Bitcoin has gotten a significant amount of attention as it broke through several barriers over the past few weeks, recently rising above $7000 like it’s nobody’s business.
Among the people watching its evolution over time, we can include Severin Cabannes— the CEO of Société Générale, one of the largest and oldest banks in France—who spoke about Bitcoin in the context of these events during an interview with Bloomberg last Friday.
“It’s fair to say that Bitcoin, today, is in my view, clearly in a bubble. But we don’t know very well what are the market drivers behind this price evolution,” he said.
These comments came in the middle of an upsurge in cryptocurrency’s valuation, which was only bolstered by the fact that CME Group just recently announced that it would introduce Bitcoin futures.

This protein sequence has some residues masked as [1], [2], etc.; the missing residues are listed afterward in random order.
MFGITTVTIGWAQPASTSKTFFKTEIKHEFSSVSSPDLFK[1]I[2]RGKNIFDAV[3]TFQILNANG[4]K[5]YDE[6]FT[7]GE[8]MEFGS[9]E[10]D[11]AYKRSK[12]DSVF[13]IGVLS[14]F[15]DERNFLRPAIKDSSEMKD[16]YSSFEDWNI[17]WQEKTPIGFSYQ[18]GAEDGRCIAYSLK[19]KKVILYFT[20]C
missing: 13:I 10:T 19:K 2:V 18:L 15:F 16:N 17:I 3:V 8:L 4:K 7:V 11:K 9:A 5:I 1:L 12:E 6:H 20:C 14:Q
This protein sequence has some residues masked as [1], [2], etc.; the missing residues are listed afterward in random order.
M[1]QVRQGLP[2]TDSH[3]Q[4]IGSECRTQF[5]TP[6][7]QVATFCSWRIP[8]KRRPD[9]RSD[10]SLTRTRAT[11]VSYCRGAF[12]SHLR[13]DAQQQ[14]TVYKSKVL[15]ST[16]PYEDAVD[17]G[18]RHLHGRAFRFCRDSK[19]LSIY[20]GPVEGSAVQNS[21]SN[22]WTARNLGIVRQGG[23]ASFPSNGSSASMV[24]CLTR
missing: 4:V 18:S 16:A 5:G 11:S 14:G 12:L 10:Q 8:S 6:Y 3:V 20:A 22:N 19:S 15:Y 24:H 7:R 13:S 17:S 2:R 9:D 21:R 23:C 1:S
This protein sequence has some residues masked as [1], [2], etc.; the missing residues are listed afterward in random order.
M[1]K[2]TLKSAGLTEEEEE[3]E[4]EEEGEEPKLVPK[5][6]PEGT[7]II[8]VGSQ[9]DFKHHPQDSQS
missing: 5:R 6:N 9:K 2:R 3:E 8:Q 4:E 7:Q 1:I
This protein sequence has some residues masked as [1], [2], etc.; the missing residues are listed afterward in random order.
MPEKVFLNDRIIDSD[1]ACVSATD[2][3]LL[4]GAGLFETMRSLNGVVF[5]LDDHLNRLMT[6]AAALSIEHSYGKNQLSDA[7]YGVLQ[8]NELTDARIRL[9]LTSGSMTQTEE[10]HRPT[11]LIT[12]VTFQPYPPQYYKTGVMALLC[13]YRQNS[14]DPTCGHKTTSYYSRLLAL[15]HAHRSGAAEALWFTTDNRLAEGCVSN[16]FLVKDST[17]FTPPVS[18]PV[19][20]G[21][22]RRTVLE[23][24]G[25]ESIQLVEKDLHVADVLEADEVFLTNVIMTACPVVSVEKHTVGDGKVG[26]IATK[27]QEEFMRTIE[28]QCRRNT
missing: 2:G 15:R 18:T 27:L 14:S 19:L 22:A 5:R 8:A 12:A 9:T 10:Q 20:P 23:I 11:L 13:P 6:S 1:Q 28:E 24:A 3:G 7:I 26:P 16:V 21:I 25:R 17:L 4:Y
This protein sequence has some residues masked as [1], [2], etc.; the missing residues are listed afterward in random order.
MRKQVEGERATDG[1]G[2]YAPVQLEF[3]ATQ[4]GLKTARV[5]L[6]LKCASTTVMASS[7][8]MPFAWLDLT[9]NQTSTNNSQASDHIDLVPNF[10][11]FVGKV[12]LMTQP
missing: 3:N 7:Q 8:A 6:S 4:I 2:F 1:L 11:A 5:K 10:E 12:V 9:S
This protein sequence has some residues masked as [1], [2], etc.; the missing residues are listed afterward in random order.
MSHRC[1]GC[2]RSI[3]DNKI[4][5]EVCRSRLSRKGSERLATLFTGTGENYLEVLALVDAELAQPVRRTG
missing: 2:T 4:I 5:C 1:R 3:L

“It has not reached its growth limit; the pyramid has not yet inflated so much as to burst. It will be pumped more and more... The price could double or even triple, it may even rise to $20,000,” said Aksakov.
Since the subprime lending crisis, banks have attempted to steer clear of any highly-speculative and risky investments. Rather than looking at Bitcoin directly, we’ve seen financial institutions take an interest in the cryptocurrency’s spinal chord—the blockchain.
“We are very interested, not in Bitcoin but in blockchain. […] We are not very keen to invest in Bitcoin, but we are very keen to invest in blockchain technology,” said Cabannes.
Banks find the idea of a distributed ledger appealing since it would rid them of most of the burdens they currently experience when processing cross-border transactions. By lowering their international fees to their customers, they can be more competitive.
While Bitcoin is worthless to most traditional banks, it’s much sexier “under the hood”. Blockchains have aroused their curiosity as well as the intrigue of other institutions which see their potential in helping them administer themselves more efficiently.